Melinda and Melinda

With an intriguing conceit and some good performances Woody Allen�s latest film is a welcome return to form despite never reaching the heights of his best work.

With an intriguing conceit and some good performances Woody Allen�s latest film is a welcome return to form despite never reaching the heights of his best work.

It is still remarkable to think that, like Santa Claus and the Easter Bunny, a Woody Allen film comes around once a year. It has almost become a truism in recent times to say that his latest work is a disappointment and things have got so desperate that some (Hollywood Ending) couldn�t even find a British distributor. Those that did (Curse of the Jade Scorpion) came a year late and his most recent effort (Anything Else) was too slight but Melinda and Melinda marks his best work since 2000�s Sweet and Lowdown. While its not a patch on the heavyweights in Allen canon it still offers up some solid laughs for those who lost faith in his creative abilities way back in the early 90�s.

The film begins with two playwrights discussing the artistic merits of comedy and tragedy. They decide to create two new stories involving a character called Melinda and the main device of the film is launched as we see Australian actress Radha Mitchell play two different versions of her in parallel plot lines. The comic one sees her intrude on the party of an aspiring film maker (Amanda Peet) and her actor husband (Will Ferrell), whilst the tragic story sees her gatecrash a party of old friends (Chloe Sevigny) and get involved with a piano player (Chiwetel Ejiofor). Whilst different in tone, the two plots consciously mirror each other as the film progresses.

The chief pleasure is the comic section with Will Ferrell ably playing the neurotic Allen figure in the absence of the bespectacled one. A struggling actor desperate for a role in his wife�s film (entitled “The Castration Sonata”), he becomes smitten with Melinda and unwittingly dragged into a subplot full of farce and witty one liners (when Ferrell complains to Peet that they don’t communicate anymore she replies “Of course we communicate, now can we not talk about it?”). Regular Allen watchers will no doubt notice the section where Ferrell and friends end up in the Hamptons as bearing more than a little resemblance to Annie Hall. The dramatic plot is not as engaging and although Mitchell handles both roles very capably, it lacks the power and poignancy of his more serious work in films like Interiors or Another Woman. Both sections work individually but you can’t help but feel the film would have been enhanced with more tension between the two.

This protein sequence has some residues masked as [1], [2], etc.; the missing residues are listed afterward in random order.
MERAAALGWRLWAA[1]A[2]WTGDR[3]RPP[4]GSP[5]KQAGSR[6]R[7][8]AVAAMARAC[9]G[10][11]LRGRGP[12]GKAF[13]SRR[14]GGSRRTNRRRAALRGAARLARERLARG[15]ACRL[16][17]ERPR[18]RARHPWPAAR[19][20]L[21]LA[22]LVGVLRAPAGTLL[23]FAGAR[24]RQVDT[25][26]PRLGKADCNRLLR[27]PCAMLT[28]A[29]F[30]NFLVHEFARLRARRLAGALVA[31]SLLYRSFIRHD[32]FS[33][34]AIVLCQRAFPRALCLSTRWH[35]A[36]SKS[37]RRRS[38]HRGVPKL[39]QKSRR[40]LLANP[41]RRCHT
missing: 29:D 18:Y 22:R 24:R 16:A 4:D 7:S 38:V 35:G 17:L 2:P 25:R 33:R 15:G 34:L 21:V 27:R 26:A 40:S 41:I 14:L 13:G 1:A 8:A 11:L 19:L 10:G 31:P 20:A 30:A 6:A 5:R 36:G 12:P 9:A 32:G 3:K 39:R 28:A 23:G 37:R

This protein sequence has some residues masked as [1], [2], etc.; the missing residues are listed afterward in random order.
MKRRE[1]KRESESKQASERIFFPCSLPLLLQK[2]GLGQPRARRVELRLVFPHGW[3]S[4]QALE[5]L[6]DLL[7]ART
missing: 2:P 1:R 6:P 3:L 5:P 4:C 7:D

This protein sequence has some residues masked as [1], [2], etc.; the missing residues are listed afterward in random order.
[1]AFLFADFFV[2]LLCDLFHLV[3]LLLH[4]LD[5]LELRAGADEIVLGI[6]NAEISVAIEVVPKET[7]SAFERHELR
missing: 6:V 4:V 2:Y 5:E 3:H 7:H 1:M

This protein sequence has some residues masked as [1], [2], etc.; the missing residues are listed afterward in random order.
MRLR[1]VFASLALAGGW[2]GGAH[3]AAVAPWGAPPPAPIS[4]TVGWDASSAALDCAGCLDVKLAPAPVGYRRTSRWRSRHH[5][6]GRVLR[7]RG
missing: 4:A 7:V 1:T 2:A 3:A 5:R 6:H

Before anyone gets too carried away with what is an undoubted return to form, it has to be said that this is nowhere near the quality of his very best work like Annie Hall or Crimes and Misdemeanours. But it does represent a much more inventive work than instantly forgettable fluff like The Curse of the Jade Scorpion or Anything Else. Perhaps Allen still has another masterwork left in him and although Melinda and Melinda is not it, we can at least see he has regained the wit and invention that has been lacking in his recent films. One has to admire his astonishing work rate, but perhaps his desire to make a film a year is part of the problem. Maybe a break or a radical change of direction would help him recapture what made some of his best work so good.


If you are looking for Woody’s finest work then Annie Hall is his best comedy – consistently funny and inventive and filled with hilarious one liners it is essential viewing if you haven’t already seen it. Close runners up would include Manhattan, Love and Death and Hannah & Her Sisters – all terrific films in their own right. His more serious efforts are often overlooked and top of the bunch has to be Crimes and Misdemeanours, probably his last truly great work. Other overlooked films would include the Bergmanesque Interiors – featuring some marvellous cinematography from Gordon Willis – and Another Woman, which features some excellent performances from Gena Rowlands and Gene Hackman. Zelig was an unusual addition to the Allen canon and remains an extraordinary technical achievement given the limitations of the time and was surely a precursor to the SFX used in Forrest Gump.

For Woody fans the unofficial (but official looking) site has some useful facts and the Wikipedia page on him gives a good overview of his career. Stumped has an interesting article by someone who used to hate Allen but now considers himself an ardent fan. Woody Allen On Woody Allen is worth a read to gain further insight into his life and career and, finally, where would we be without some Woody one liners?

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> IMDb Link
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